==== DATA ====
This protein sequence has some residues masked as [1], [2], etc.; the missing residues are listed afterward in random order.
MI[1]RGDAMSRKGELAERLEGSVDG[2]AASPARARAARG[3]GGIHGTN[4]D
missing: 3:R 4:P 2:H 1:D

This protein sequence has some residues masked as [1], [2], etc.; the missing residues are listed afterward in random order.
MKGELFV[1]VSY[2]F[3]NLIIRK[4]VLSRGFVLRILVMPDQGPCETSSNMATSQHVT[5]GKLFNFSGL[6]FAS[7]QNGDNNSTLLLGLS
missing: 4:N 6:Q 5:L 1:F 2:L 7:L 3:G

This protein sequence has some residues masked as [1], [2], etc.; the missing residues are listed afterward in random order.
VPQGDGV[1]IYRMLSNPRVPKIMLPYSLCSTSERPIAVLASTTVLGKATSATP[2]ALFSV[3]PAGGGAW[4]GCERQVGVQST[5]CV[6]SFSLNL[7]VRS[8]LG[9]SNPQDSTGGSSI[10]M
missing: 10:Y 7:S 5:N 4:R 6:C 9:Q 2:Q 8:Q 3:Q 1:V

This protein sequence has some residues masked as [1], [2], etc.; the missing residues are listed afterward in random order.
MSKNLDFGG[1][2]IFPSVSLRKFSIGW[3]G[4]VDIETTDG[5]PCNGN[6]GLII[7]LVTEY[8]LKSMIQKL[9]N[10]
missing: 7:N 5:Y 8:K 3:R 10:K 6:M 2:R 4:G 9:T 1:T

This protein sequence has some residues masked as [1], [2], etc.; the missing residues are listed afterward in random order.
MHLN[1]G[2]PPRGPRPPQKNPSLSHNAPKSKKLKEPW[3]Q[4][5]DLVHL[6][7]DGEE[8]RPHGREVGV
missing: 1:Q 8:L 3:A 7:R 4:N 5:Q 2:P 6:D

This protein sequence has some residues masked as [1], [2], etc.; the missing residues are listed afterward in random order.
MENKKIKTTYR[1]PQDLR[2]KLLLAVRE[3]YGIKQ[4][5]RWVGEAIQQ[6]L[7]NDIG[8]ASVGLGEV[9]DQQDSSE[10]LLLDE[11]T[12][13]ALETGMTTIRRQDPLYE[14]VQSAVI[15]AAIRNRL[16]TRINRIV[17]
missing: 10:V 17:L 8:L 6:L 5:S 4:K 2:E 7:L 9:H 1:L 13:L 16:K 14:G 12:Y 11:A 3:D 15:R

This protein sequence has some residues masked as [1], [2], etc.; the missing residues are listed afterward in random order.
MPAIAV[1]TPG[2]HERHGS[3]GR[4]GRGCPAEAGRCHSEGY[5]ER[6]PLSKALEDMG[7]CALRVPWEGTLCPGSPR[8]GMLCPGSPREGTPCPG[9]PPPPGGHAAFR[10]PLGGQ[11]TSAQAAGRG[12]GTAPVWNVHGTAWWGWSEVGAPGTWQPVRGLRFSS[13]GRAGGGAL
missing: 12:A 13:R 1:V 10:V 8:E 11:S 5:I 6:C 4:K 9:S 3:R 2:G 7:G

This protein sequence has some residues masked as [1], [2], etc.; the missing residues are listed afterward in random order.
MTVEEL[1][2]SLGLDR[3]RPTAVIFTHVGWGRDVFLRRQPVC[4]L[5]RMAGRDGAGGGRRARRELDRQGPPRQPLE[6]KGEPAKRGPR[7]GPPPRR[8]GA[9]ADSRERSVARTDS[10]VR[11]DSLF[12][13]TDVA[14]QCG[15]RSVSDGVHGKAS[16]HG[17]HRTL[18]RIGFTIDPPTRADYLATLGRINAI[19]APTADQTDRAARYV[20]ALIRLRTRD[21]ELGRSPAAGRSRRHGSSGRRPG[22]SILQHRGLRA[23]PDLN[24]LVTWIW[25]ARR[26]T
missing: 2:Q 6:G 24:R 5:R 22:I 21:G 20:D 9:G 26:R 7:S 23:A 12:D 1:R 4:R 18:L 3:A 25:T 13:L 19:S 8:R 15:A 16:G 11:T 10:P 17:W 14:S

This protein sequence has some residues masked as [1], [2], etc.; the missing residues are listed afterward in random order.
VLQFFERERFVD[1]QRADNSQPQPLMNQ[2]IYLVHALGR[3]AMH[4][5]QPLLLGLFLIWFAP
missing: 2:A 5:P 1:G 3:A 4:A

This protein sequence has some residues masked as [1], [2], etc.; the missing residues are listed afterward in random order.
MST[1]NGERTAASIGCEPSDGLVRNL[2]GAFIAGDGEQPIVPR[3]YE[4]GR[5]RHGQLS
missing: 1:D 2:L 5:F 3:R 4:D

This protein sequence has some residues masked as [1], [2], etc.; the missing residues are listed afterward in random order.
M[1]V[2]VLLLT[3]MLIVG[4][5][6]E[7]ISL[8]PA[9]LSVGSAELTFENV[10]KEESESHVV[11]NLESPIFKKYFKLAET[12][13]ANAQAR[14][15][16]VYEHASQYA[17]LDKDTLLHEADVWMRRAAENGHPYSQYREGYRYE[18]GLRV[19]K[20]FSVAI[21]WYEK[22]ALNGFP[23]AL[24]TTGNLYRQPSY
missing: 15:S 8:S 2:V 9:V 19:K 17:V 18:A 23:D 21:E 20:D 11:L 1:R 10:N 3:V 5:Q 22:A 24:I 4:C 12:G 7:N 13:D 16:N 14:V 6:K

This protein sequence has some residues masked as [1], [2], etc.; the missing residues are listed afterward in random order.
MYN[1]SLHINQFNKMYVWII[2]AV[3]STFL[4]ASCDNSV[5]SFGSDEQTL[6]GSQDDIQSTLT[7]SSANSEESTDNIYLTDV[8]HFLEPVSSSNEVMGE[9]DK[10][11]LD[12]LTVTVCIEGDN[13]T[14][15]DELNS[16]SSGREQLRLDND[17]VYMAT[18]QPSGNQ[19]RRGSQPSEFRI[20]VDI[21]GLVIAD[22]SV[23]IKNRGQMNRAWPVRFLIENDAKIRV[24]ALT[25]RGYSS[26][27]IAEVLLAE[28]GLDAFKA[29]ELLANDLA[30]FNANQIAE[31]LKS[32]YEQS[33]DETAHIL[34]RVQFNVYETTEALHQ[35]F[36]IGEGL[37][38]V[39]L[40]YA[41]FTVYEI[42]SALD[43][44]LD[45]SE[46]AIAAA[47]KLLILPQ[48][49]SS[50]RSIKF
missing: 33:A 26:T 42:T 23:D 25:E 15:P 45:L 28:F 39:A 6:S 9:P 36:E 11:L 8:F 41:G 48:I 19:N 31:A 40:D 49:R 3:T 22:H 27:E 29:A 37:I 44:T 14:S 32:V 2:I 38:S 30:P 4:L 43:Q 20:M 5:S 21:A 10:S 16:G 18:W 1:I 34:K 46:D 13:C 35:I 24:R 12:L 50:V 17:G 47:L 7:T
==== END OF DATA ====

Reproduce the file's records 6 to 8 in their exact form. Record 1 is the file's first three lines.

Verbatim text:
This protein sequence has some residues masked as [1], [2], etc.; the missing residues are listed afterward in random order.
MENKKIKTTYR[1]PQDLR[2]KLLLAVRE[3]YGIKQ[4][5]RWVGEAIQQ[6]L[7]NDIG[8]ASVGLGEV[9]DQQDSSE[10]LLLDE[11]T[12][13]ALETGMTTIRRQDPLYE[14]VQSAVI[15]AAIRNRL[16]TRINRIV[17]
missing: 10:V 17:L 8:L 6:L 5:S 4:K 2:E 7:L 9:H 1:L 13:L 16:K 14:G 12:Y 11:A 3:D 15:R

This protein sequence has some residues masked as [1], [2], etc.; the missing residues are listed afterward in random order.
MPAIAV[1]TPG[2]HERHGS[3]GR[4]GRGCPAEAGRCHSEGY[5]ER[6]PLSKALEDMG[7]CALRVPWEGTLCPGSPR[8]GMLCPGSPREGTPCPG[9]PPPPGGHAAFR[10]PLGGQ[11]TSAQAAGRG[12]GTAPVWNVHGTAWWGWSEVGAPGTWQPVRGLRFSS[13]GRAGGGAL
missing: 12:A 13:R 1:V 10:V 8:E 11:S 5:I 6:C 4:K 9:S 3:R 2:G 7:G

This protein sequence has some residues masked as [1], [2], etc.; the missing residues are listed afterward in random order.
MTVEEL[1][2]SLGLDR[3]RPTAVIFTHVGWGRDVFLRRQPVC[4]L[5]RMAGRDGAGGGRRARRELDRQGPPRQPLE[6]KGEPAKRGPR[7]GPPPRR[8]GA[9]ADSRERSVARTDS[10]VR[11]DSLF[12][13]TDVA[14]QCG[15]RSVSDGVHGKAS[16]HG[17]HRTL[18]RIGFTIDPPTRADYLATLGRINAI[19]APTADQTDRAARYV[20]ALIRLRTRD[21]ELGRSPAAGRSRRHGSSGRRPG[22]SILQHRGLRA[23]PDLN[24]LVTWIW[25]ARR[26]T
missing: 2:Q 6:G 24:R 5:R 22:I 21:G 20:D 9:G 26:R 7:S 23:A 12:D 1:R 4:R 18:L 3:A 25:T 13:L 19:S 8:R 15:A 16:G 11:T 10:P 17:W 14:S